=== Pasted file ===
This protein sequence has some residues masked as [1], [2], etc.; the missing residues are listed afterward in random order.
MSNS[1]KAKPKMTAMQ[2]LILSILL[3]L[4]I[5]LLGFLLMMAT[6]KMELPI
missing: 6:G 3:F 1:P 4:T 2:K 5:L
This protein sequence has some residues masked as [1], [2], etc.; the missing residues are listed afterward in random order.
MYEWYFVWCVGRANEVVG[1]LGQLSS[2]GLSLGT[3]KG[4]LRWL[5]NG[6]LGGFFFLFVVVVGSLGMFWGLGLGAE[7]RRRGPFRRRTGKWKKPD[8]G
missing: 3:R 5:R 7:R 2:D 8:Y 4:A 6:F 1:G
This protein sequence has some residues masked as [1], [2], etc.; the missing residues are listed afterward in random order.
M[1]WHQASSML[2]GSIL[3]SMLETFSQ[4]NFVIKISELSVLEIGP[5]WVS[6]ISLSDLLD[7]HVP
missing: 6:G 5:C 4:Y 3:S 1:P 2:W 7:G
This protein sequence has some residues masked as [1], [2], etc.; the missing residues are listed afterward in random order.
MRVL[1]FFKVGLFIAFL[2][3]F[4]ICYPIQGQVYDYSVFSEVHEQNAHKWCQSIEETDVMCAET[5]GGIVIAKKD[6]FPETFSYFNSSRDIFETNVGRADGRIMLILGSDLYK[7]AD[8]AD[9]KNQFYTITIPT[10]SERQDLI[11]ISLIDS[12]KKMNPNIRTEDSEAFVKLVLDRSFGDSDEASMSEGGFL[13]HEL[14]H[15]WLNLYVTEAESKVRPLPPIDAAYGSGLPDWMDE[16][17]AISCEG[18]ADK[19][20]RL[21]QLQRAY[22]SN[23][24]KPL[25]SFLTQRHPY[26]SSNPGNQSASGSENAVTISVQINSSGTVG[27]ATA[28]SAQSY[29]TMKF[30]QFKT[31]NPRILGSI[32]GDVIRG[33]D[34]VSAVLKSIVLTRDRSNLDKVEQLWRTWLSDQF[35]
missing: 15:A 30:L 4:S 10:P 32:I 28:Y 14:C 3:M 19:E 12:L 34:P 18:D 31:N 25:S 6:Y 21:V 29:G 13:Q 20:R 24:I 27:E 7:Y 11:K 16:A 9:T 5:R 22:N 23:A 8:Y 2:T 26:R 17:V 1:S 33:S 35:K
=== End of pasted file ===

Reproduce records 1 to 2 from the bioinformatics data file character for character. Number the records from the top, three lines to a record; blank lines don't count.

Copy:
This protein sequence has some residues masked as [1], [2], etc.; the missing residues are listed afterward in random order.
MSNS[1]KAKPKMTAMQ[2]LILSILL[3]L[4]I[5]LLGFLLMMAT[6]KMELPI
missing: 6:G 3:F 1:P 4:T 2:K 5:L
This protein sequence has some residues masked as [1], [2], etc.; the missing residues are listed afterward in random order.
MYEWYFVWCVGRANEVVG[1]LGQLSS[2]GLSLGT[3]KG[4]LRWL[5]NG[6]LGGFFFLFVVVVGSLGMFWGLGLGAE[7]RRRGPFRRRTGKWKKPD[8]G
missing: 3:R 5:R 7:R 2:D 8:Y 4:A 6:F 1:G